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Hi All,   Here’s some sharing of my night at Clifton.   This is way short of a proper review, but I’ll post it here and hope other types of review come in.  I like what BigW said about prep on the repertoire.  I have not done that, maybe next time.  That study could be a summer music course - DCA rep as modern music snapshot.  Music educators, flesh out the syllabus; leads to recruitment. Notwithstanding DCI, this could be a valuable:  DCA Music Academy.   (I digress as always, “Don’t prompt a lecture” the kids at Fusion have said).

I’m in my “senior year” now as retired from competitive corps, after a quick 10 year stint marching 2003 thru 2013.     Wait that’s 11, wow, recalculating.

Arrive – park at Clifton.   So, btw, my first performance at Clifton was Band Festival Oct 1966, by bus of course and even years prior with bus trips so we could see the local band.   Arriving by car since say 2002, the parking is a trip.   This year we have construction, so the usual park on the school grass for $5, even at weird angles of elevation was no-go.  Off to remote corner of the school block, next to line of port-o-johns – parked legally, check.  As I park I notice a serious horn arc, non-descript in halves.  1st up for my visit … Paul B, trpt for Sun.   Then lots of amazing Sunrisers staff to talk with.  I have a lots of folks I want to go see warming up … Sky Alumni, Saints Brigade, Fusion, maybe catch Reading, but no - this spot is fun.  Gene O taking the horns thru warmup and it sounds great.  Oh yeah, Paul says check the new DCA soloist gear – a mic’d up unit mounted on his horn.  WOW.

I break away from reminiscing and catching up.  Next is visit with Fusion percussion warmups, and staff.   Catching up with my Fusion peeps.  Missed the brass line as they were out for warmups.   Finally head to Stadium with intent to catch the contest for Sun, Bush, Fusion, Bucs, C2, Cabs.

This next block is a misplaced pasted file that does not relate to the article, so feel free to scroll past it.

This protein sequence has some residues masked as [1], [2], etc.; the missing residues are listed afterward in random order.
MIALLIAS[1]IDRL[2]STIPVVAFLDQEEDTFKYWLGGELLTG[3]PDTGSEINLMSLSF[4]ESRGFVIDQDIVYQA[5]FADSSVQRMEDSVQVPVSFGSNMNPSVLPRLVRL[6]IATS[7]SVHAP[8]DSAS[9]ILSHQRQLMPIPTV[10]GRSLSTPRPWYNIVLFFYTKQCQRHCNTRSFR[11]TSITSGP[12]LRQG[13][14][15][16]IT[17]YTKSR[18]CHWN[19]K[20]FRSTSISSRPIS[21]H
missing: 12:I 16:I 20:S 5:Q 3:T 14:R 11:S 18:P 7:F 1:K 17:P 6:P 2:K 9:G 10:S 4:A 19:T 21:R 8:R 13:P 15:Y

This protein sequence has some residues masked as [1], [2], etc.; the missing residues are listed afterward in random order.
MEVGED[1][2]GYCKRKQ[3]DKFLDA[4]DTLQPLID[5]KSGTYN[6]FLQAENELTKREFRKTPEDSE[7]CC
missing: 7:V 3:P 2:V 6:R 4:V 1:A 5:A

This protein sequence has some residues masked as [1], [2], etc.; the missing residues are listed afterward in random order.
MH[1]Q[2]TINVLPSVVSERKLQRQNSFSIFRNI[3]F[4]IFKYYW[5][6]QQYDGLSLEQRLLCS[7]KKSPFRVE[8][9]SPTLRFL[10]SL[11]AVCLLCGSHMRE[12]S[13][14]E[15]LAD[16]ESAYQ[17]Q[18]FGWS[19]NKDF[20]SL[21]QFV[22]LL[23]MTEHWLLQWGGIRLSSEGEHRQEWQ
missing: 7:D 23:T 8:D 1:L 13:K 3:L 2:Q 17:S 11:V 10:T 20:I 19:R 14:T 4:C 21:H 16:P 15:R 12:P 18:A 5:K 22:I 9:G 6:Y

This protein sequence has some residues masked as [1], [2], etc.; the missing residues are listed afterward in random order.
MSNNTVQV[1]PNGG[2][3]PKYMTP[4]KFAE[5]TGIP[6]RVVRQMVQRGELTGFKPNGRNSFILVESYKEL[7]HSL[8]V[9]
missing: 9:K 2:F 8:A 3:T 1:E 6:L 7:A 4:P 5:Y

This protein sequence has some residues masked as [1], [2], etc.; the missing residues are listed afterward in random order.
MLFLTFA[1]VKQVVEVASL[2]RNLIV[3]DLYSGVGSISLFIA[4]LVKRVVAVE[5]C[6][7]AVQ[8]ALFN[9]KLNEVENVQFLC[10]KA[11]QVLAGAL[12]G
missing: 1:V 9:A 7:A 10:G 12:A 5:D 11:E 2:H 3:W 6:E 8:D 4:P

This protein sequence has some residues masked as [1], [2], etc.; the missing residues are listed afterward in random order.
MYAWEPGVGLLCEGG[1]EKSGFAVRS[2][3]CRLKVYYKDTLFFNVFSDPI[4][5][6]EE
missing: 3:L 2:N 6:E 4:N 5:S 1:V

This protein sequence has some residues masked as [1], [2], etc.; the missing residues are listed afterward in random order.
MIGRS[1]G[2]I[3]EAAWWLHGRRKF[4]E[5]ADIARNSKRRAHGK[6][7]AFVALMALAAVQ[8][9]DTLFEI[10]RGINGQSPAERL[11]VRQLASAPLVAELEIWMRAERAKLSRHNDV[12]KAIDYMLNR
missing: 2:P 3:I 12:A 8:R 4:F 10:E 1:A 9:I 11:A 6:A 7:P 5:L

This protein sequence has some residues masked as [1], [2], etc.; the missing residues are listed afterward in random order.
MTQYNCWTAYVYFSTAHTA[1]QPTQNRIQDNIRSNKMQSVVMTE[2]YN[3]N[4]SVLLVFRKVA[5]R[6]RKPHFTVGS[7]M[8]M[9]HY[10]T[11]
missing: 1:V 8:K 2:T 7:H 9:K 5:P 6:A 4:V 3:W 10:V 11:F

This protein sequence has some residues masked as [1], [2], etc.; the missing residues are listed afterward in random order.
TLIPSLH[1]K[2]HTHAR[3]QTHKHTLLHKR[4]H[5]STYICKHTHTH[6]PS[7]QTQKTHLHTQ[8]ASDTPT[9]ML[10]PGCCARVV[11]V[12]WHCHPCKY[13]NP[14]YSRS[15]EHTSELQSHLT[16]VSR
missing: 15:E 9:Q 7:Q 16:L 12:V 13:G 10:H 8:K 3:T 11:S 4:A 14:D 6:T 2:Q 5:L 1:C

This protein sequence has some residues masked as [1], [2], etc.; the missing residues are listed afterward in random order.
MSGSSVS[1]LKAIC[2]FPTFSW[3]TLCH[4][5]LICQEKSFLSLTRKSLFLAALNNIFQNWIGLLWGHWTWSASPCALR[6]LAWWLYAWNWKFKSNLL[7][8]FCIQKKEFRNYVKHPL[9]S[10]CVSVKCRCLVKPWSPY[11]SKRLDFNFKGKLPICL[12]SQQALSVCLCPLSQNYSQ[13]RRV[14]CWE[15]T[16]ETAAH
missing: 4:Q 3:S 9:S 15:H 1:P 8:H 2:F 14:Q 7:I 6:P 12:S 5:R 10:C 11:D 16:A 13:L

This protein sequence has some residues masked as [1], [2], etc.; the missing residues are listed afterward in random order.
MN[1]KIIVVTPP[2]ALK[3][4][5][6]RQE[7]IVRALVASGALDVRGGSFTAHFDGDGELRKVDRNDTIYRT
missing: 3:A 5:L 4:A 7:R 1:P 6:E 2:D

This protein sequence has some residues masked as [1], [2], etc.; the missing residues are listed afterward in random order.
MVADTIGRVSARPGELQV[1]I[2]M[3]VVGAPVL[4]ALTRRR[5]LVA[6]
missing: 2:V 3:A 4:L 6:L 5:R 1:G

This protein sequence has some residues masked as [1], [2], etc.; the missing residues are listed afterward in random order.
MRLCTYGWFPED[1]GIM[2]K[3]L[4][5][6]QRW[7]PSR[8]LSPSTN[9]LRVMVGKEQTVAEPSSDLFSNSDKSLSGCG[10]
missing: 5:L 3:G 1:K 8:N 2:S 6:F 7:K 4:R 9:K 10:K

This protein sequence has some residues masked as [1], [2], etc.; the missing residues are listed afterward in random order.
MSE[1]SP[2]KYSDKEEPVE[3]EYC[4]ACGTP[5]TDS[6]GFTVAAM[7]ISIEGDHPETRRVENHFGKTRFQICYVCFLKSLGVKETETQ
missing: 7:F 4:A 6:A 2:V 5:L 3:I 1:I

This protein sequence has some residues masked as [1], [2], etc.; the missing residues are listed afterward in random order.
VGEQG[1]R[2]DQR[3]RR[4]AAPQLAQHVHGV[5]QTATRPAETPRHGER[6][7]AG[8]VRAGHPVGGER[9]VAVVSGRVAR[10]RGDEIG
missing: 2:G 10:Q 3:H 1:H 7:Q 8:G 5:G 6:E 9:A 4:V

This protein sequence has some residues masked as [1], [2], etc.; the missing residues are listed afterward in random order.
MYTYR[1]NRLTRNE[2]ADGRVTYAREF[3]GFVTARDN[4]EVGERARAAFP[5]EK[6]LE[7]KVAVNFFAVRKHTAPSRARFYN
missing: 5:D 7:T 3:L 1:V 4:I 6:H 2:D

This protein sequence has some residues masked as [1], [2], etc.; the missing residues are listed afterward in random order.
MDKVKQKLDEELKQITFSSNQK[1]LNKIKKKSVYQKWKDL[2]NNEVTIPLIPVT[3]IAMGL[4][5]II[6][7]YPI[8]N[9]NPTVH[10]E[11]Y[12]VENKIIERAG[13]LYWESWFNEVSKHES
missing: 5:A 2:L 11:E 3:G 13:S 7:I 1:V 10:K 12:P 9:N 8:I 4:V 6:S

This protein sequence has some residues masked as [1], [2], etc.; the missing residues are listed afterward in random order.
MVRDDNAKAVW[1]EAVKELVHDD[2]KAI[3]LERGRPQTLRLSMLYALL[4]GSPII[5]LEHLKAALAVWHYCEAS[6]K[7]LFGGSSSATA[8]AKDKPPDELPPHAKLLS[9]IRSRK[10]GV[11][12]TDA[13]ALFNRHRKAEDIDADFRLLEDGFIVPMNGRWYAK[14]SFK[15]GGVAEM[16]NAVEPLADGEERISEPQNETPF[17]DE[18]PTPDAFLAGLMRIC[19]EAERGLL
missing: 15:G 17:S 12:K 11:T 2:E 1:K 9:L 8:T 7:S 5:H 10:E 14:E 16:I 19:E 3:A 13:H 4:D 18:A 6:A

Sorry I missed the earlier exhibitions (Saints, Sky alumni), and Hurcs, and most of Sun.  You know at a drum corps show as a vet you meet SO MANY AMAZING PEOPLE.  This is what it’s about after the competitive attainment, amazing sweat experience and comradery to put out the show.  I digress.  The last outside the stadium conversation was … oh yeah, her son is a chemistry professor on tenure track.  Yes drum corps does not damage your kids!  The kid marched and now has “Cadets” as students, and yeah he knows drum corps too.  How cool is that?

So into the stadium with unreserved ticket.  Spot friends from HS and break away to grab a seat. 

Sun - The ending for Sun caught my interest for great brass ensemble, and Paul as the vet is putting out more volume and power than I may have heard in past.  Great to see and hear.  Need to see Sunrisers next time for full show – sorry.  As I think now of the overall brass sounds, maturity of sound is mostly not there.  Sun had some of that – appreciated.